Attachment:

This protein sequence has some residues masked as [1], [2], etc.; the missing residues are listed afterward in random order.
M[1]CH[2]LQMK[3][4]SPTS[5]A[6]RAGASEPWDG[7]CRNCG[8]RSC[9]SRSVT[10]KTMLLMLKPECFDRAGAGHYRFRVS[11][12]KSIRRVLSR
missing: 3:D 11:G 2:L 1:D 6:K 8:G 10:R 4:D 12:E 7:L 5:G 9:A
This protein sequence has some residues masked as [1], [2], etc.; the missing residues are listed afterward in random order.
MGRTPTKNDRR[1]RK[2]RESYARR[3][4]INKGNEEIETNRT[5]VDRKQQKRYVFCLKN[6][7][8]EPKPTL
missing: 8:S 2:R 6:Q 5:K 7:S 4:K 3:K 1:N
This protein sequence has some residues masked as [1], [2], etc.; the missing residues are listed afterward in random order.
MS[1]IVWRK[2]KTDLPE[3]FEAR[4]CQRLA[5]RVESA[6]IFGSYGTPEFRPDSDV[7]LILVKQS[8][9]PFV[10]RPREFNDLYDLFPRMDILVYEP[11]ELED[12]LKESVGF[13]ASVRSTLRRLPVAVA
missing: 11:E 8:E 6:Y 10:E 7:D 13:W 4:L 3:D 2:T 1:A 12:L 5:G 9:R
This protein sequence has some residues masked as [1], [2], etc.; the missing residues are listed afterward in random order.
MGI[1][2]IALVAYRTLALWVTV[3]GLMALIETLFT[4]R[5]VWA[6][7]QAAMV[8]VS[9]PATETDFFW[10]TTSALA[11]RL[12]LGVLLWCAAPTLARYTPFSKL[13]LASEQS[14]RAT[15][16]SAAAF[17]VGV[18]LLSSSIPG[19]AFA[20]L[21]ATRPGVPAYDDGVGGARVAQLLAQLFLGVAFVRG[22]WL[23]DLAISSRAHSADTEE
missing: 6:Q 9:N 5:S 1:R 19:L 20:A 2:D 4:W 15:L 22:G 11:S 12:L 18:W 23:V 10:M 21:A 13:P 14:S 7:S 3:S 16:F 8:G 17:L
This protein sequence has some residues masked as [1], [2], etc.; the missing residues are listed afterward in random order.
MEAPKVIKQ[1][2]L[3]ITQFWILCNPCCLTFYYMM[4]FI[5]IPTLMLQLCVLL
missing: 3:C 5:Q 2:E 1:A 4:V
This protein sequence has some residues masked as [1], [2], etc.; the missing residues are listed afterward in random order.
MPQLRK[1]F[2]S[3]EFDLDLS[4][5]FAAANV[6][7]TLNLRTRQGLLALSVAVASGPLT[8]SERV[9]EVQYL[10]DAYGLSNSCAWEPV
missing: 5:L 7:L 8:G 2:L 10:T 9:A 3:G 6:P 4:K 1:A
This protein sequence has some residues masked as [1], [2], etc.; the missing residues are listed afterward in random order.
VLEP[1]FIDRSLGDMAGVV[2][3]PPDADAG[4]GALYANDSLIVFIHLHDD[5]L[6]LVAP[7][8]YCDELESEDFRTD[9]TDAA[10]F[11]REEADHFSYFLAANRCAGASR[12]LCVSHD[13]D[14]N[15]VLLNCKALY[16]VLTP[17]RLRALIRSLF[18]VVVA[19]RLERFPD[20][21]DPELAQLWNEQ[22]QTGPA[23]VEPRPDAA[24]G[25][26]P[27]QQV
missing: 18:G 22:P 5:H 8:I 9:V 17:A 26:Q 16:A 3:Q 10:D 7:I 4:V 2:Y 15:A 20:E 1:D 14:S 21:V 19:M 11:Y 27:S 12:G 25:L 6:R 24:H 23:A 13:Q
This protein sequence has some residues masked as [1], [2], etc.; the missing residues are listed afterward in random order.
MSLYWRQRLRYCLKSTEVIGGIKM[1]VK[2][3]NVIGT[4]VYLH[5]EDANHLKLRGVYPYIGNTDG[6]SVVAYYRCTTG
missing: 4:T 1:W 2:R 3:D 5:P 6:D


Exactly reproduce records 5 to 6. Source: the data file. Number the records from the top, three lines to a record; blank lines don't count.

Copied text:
This protein sequence has some residues masked as [1], [2], etc.; the missing residues are listed afterward in random order.
MEAPKVIKQ[1][2]L[3]ITQFWILCNPCCLTFYYMM[4]FI[5]IPTLMLQLCVLL
missing: 3:C 5:Q 2:E 1:A 4:V
This protein sequence has some residues masked as [1], [2], etc.; the missing residues are listed afterward in random order.
MPQLRK[1]F[2]S[3]EFDLDLS[4][5]FAAANV[6][7]TLNLRTRQGLLALSVAVASGPLT[8]SERV[9]EVQYL[10]DAYGLSNSCAWEPV
missing: 5:L 7:L 8:G 2:L 10:T 9:A 3:G 6:P 4:K 1:A